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A true artist!Columbus Calvin Pearson, Jr.b. August 17, 1932 - Atlanta, Georgiad. August 4, 1980 - Atlanta, GeorgiaJazz pianist and composer being a "big part in shaping the Blue Note label's hard bop direction in the 1960s as a producer."First LP called "Profile" in 1959.Duke was born Columbus Calvin Pearson, Jr. in Atlanta, Georgia to Columbus Calvin and Emily Pearson. The moniker "Duke" was given to him by his uncle, whom was a great admirer of Duke Ellington. Before he was six, his mother started giving him piano lessons, instrument he studied until he was twelve.Then, he took interest in brass instruments: mellophone, baritone horn and ultimately trumpet. He was so fond of it that through high school and college, he neglected the piano. He attended Clark College while also playing trumpet in groups in the Atlanta area. While in the Army, during his 1953-1954 draft, he continued to play trumpet and met, among the others, pianist Wynton Kelly. Pearson himself confessed in a 1959 interview that he was "so spoiled by Kelly's good piano", that he decided to switch to piano again. Also, it seems that dental issues forced him to give up brass instruments.He continued to perform with different ensembles in Georgia and Florida, including with Tab Smith and Little Willie John, before he moved to New York City in January 1959. In New York, Pearson gained the attention of trumpeter Donald Byrd, who saw Pearson performing with the Art Farmer/Benny Golson Sextet (also known as Jazztet). Shortly afterwards, Byrd asked him to join his newly formed band, the Donald Byrd-Pepper Adams Quintet. Pearson was also the accompanist for Nancy Wilson on tour in 1961. During that same year, Pearson became ill before a Byrd-Adams show, and a newcomer named Herbie Hancock took over for him. This eventually led to Hancock taking over the position permanently. On the 1963 Byrd album A New Perspective, Pearson arranged four tracks, including "Cristo Redentor", which became a big hit. The song, Pearson later commented, was inspired by a trip he took to Brazil while touring with Wilson. Also that year, after the death of Ike Quebec, Pearson took over his position as A&R man of Blue Note. From that year until 1970, Pearson was a frequent session musician and producer for numerous Blue Note albums while also recording his own albums as band leader. This was odd, since Pearson also recorded with his co-led big band with Byrd for Atlantic Records, a stipulation he made sure was in his Atlantic contract. The Byrd-Pearson band consisted of musicians such as Chick Corea, Pepper Adams, Randy Brecker, and Garnett Brown; the latter three were members also of the Thad Jones-Mel Lewis band that played the same night club, The Village Vanguard, but on different nights. Between the two ensembles, the musicians performed at their own discretion. Pearson's compositions include the now standard, frequently covered "Jeannine", composed c. 1960, an early cover of which appears on the Cannonball Adderley album Them Dirty Blues (1960). Pearson eventually retired from his position with Blue Note in 1971 after personnel changes were made; co-founder Alfred Lion retired in 1967 after the label was sold to Liberty Records the previous year and co-founder Frank Wolff died in 1971. Pearson opted to teach at Clark College in 1971, toured with Carmen McRae and Joe Williams through 1973, and eventually reformed his big band during that time. He was diagnosed with multiple sclerosis in the 1970s, from which he died in 1980 at Atlanta Veterans Hospital.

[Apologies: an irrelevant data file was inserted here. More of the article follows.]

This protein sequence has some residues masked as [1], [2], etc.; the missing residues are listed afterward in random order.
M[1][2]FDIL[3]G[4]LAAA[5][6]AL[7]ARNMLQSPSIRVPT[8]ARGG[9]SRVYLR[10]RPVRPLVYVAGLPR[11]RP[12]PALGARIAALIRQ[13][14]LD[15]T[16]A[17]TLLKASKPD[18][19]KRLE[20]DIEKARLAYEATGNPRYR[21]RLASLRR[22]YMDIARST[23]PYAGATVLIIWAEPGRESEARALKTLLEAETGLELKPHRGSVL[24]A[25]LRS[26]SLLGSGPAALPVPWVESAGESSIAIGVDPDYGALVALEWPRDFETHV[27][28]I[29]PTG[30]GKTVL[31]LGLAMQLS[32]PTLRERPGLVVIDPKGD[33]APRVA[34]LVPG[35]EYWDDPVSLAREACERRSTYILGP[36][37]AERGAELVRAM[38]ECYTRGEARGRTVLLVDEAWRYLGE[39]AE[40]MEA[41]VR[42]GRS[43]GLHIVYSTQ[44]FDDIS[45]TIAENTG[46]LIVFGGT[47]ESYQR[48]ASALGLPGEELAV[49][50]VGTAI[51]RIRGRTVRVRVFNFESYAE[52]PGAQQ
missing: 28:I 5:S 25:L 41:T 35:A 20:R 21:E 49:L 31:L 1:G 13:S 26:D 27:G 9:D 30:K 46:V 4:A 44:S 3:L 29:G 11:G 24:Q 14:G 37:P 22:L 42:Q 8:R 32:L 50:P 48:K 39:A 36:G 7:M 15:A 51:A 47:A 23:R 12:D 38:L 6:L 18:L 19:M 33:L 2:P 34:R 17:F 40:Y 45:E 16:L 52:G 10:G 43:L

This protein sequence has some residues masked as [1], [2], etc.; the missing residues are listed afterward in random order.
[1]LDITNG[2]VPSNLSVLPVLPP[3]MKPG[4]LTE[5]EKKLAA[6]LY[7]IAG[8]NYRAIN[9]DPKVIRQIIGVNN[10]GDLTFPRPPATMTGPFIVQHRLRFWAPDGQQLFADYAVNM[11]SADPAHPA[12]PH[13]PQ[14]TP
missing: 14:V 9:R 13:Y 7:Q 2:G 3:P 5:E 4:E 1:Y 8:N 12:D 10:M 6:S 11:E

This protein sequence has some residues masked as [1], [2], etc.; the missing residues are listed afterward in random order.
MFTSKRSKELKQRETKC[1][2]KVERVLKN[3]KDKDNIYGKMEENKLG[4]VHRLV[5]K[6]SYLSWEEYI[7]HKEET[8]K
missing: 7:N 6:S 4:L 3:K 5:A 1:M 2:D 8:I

I stumbled upon your site looking for information about Duke's 1968 date, 'I Don't Care Who Knows It' which I only heard for the first time just today. While it's an uneven recording, it still exemplifies how tasteful of a pianist and composer Pearson really was. Thanks for the visit. I look forward to poking around.BTW --- I attempted to download your offering of 'Honeybuns,' but the link appears to be a phantom one. It leads to Rapidshare, but the file is empty, or corrupt.Thanks again.
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